Sherlock and Shakespeare fans alike were eagerly anticipating the BBC’s ambitious adaptions of the Bard’s three plays that comprise the history of the War of the Roses. While the cast was full of the cream of British acting talent (Hugh Bonneville, Judi Dench, Sophie Okenedo… the list goes on), Benedict Cumberbatch had landed the key role as perhaps Shakespeare’s greatest villain – Richard III. So let’s see if the series measured up to the interest.
Henry VI: Part One does not feature any casting links to Sherlock, but anyone looking to watch Cumberbatch as Richard when he appears later on should absolutely watch this installment as well. It centres on the rising unease in the kingdom over the peace-loving Henry VI and whether he deserves the throne. Poor Henry is being attacked from all sides (including by his scheming, adulterous queen), as the War of the Roses breaks out between the Houses of Lancaster and York. Much conspiring and tragedy happens in the drama itself, but it is essential build-up for future installments – ending on the recognizable silhouette of the limping, hunched Richard III…
Henry VI: Part Two is the heart of the conflict, as – despite his name still being in the title – Henry is deposed as king and Richard Plantagenet’s son Edward takes his place. But both of his brothers are not content to be so close to the throne without getting to sit on it. Part Two expertly builds on the set-up of the first to ramp up the drama – as well as the fight scenes. Several bloody battles are scattered throughout, perhaps to punctuate the heady dialogue. This is also where Cumberbatch makes his debut, as Richard grows in his hatred and avarice. Sherlockians should know that Andrew Scott also features here, albeit in a much smaller role (and sadly doesn’t share any scenes with Richard) as the French King Louis. He acquits himself very well, though. And Moriarty would be very envious of his crown.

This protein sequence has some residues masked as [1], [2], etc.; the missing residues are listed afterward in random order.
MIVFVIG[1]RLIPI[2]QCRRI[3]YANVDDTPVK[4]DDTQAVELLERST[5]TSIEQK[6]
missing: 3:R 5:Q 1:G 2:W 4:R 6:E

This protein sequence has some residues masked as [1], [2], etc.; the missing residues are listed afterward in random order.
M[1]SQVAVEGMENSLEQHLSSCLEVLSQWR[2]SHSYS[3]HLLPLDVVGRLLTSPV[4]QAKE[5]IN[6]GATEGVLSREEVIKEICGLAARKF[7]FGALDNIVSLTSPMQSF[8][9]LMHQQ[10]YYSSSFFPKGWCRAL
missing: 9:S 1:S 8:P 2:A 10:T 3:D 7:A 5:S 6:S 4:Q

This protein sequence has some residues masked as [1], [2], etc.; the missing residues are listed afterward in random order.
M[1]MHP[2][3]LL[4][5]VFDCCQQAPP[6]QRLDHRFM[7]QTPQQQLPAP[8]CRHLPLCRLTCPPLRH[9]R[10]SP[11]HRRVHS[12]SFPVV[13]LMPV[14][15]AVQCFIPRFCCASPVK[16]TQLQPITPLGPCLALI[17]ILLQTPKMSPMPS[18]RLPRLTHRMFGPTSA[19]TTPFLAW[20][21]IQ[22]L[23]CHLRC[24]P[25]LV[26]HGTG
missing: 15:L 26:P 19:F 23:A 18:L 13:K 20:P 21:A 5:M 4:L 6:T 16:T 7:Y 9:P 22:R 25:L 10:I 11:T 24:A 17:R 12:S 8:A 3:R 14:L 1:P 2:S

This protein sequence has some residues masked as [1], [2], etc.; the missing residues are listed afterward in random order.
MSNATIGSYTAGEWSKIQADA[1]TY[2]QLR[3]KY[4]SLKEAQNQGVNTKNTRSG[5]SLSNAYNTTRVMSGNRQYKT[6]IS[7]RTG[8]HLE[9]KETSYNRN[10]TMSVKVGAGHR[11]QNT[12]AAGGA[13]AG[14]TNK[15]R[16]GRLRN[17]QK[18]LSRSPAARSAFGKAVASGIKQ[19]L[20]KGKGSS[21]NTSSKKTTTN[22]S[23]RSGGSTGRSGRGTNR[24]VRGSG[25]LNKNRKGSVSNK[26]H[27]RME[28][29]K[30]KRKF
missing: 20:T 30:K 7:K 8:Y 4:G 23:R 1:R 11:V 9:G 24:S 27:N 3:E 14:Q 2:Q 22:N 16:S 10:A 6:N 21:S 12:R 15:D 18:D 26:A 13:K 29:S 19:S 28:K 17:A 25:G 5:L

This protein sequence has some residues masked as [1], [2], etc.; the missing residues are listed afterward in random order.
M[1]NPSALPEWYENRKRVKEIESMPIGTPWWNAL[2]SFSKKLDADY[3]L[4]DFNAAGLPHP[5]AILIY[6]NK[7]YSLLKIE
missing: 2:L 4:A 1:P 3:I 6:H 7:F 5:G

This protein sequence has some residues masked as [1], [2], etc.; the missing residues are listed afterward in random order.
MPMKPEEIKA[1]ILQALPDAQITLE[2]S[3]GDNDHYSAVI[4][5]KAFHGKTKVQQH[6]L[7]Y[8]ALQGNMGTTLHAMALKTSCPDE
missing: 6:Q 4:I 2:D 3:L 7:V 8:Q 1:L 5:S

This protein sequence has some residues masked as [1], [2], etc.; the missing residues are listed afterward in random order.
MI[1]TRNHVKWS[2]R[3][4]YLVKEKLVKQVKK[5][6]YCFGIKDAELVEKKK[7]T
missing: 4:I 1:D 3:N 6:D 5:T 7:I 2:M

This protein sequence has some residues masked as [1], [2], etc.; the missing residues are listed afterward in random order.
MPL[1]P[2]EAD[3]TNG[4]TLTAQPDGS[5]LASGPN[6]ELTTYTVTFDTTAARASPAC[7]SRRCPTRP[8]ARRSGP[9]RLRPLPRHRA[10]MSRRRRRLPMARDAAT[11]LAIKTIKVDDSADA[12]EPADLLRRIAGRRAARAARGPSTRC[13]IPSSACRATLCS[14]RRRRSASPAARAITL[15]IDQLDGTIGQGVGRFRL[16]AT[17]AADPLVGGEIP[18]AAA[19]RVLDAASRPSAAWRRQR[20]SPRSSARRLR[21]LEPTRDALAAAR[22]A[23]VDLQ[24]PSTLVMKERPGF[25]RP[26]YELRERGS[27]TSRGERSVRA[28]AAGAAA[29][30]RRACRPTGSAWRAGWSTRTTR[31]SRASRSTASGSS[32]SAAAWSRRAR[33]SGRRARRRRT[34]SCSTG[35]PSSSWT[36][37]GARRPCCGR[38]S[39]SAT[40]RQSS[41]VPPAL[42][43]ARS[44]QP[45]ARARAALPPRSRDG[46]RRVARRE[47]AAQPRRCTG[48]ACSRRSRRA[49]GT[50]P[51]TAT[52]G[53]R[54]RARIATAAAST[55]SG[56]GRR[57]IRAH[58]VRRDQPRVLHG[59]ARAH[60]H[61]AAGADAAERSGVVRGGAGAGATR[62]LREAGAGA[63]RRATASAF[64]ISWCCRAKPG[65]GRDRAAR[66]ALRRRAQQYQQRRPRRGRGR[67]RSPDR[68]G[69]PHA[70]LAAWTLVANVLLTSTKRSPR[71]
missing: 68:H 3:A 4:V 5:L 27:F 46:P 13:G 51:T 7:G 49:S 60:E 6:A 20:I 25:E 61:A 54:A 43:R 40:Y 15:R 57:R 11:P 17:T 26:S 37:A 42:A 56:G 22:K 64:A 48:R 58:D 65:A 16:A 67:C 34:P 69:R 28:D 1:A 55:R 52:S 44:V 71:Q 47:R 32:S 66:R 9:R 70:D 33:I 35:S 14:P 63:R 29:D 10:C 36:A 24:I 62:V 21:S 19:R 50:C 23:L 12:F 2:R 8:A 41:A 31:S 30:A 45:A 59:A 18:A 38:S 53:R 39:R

Richard III, the grand finale of the series, does not disappoint. As the treacherous king who has murdered his way to the throne, Cumberbatch is masterfully malevolent, growling his lines and glowering at the camera. On the surface, it is a classic villainous performance but one that perfectly suits the production – which successfully marries the grand theatricality of Shakespeare’s play with a modern cinematic flourish. Underneath his cruel persona, Cumberbatch also makes his Richard a real tragic figure, as he clearly hates himself just as much as his enemies.
Some who don’t usually watch Shakespeare might be worrying if The Hollow Crown is hard to follow, as the adaptations stick closely to the Bard’s original text. Thankfully, the skill of the direction and the actor’s delivery ensures that this isn’t the case. Sure, there is the odd archaic term, but the themes of greed, betrayal and the corruption of power are universal and easily understood.
Comprising two plays generally considered Shakespeare’s weakest by scholars along with one of his best, screenwriter Ben Power and director Dominic Cooke have trimmed down and edited these plays into three equally tight and enthralling TV dramas, ones that will excite both Shakespeare purists and modern television fans who have been raised on Game of Thrones. For Benedict Cumberbatch fans, they should come for the Sherlock, but stay for the Shakespeare.
View a gallery of behind-the-scenes photos from The Hollow Crown below: